A faster way to antimycotic drugs
Conventional antimycotic drugs have a narrow spectrum of effect and can cause severe side effects. Using a new automated screening assay, researchers of the Fraunhofer Institute for Interfacial Engineering and Biotechnology IGB in Stuttgart, Germany, are searching for specific and better tolerated antimycotics.
Around 50 percent of people harbor the yeast Candida albicans in their bodies. In general, our immune systems manage to keep this troublesome tenant under control. However, pathogenic fungi still cause several thousand deaths each year in Germany alone – and the figures are rising. People with weakened immune systems, such as chemotherapy patients and transplant recipients, are particularly susceptible to potentially fatal mycoses (aggressive fungal infections). At present, only a few drugs are available for the treatment of such diseases and some of them can cause serious side effects. To make matters worse, the fungi are becoming increasingly resistant to the drugs used to combat them. Now, researchers from Fraunhofer IGB and experts from EMC microcollections GmbH are collaborating on a research project aimed at identifying new compounds which have a broad spectrum of effect against Candida albicans and are more easily tolerated than conventional antimycotics.
The accelerated search for antimycotic drugs has become possible with the aid of a new cell-based test system. Using this assay, researchers at the Fraunhofer IGB screened a substance library from EMC microcollections GmbH, for which the company synthesized ten thousands of potential active compounds. “The assay enables us to test substances for their antimycotic effectiveness and tolerance in human cells in one fell swoop,” says Dr. Steffen Rupp, head of department at Fraunhofer IGB, describing the test’s unique feature.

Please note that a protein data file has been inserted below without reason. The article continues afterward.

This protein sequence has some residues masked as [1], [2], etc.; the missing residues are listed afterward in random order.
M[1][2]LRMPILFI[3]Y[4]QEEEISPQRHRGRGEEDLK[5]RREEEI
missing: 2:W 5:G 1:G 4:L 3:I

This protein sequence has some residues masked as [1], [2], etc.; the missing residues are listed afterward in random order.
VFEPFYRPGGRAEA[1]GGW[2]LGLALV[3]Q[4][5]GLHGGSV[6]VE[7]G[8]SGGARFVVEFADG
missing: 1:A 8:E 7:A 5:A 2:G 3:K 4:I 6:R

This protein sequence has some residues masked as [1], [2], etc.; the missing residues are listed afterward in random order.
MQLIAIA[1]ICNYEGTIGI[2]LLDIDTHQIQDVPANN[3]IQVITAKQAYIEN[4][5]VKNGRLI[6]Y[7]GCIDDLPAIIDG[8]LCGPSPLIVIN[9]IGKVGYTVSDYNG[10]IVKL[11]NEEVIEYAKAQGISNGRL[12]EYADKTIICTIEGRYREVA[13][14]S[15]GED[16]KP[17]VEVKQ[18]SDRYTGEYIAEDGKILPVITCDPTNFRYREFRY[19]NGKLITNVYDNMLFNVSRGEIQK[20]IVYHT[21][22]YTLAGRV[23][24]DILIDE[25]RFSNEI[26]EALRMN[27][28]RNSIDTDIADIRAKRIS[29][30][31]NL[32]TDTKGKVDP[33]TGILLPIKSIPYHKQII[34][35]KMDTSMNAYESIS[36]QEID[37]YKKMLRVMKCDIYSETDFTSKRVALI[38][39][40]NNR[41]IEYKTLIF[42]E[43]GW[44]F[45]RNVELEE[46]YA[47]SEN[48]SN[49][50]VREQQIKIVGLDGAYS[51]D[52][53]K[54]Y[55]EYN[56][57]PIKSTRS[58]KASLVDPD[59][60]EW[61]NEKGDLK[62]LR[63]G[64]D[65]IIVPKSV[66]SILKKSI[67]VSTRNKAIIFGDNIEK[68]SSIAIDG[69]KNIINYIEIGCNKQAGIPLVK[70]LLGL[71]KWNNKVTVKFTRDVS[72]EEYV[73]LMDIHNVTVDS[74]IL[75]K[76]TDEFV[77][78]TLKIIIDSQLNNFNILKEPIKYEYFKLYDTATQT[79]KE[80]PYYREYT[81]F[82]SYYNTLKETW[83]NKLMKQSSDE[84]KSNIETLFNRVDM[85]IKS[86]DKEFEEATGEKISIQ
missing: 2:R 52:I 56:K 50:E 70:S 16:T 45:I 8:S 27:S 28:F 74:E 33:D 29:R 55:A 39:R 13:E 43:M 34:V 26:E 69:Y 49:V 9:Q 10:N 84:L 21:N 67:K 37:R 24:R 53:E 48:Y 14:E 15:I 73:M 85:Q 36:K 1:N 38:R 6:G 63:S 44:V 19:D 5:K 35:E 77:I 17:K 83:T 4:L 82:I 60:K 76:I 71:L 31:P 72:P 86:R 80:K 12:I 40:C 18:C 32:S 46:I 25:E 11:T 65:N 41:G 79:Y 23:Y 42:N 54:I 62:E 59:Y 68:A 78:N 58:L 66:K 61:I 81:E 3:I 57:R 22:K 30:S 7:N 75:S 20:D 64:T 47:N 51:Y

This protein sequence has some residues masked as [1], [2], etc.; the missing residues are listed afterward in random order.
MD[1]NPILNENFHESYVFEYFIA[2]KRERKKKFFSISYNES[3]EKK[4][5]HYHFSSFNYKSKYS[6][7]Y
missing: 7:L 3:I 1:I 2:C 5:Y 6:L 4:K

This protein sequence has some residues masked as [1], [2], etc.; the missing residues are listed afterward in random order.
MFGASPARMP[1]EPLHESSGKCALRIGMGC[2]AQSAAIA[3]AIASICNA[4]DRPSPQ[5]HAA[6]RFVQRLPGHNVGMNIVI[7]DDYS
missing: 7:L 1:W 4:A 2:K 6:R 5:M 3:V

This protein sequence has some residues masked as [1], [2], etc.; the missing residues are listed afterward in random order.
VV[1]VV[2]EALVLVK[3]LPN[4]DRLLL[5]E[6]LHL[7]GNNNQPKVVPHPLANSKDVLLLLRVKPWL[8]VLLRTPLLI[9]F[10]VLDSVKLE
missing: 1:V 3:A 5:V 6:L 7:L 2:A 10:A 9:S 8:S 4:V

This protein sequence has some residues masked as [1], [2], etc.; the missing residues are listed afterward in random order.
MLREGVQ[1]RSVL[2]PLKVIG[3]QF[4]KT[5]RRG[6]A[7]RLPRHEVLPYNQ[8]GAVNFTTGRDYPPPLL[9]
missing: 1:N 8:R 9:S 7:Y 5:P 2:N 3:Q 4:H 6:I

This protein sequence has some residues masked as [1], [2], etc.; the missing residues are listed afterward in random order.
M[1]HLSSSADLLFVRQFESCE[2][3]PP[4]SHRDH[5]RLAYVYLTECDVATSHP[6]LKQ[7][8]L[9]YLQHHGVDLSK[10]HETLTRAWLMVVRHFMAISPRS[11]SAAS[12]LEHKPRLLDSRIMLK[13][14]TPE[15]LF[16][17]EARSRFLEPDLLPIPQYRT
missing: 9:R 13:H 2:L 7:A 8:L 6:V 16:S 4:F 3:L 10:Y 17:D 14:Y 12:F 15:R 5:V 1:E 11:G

The sophisticated test functions as follows: the individual wells of a microtiter plate are initially coated with a layer of living human cells, which is then incubated with the library test substances as well as cells of Candida albicans. Normally, the yeast cells immediately unfold their whole pathogenic potential: they form threadlike hyphae, penetrate the human cells and kill them. If however a test substance inhibits the growth of the yeast cells, the human cells remain alive. “In order to see the test results easily, reliably and quickly, we also add a precursor of a fluorescent dye to the cells. Only living human cells are capable of transforming this into a visible yellow fluorescent dye,” IGB scientist Dr. Anke Burger-Kentischer explains the laboratory procedure. “When a well shows yellow, we know at a glance that the human cells are vital. That is to say, the substance being tested inhibits the growth of the yeast or kills it, but does not impair the human cells.”
In order to save time and costs, the researchers have partly automated the screening process, so that thousands of substances can be tested per week. By this means, the Fraunhofer IGB scientists have already found some promising antimycotic compounds, which are currently being examined for patentability. They have also already been able to narrow down drug target proteins in genome-wide investigations using bio-chips. In order to further improve the effectiveness of the substances against the yeast, the EMC specialists are working on modifying their chemical structure. Dr. Steffen Rupp is confident that the first active substances will be ready for clinical trials in a few years’ time. The cell-based test system will be showcased at the Biotechnica trade fair in Hanover, Germany, from October 9 to 11, 2007 (Hall 9, Booth E 29). The test’s functional principle can also be applied to other pathogens such as bacteria or viruses, offering the potential for the fast screening of further substance libraries.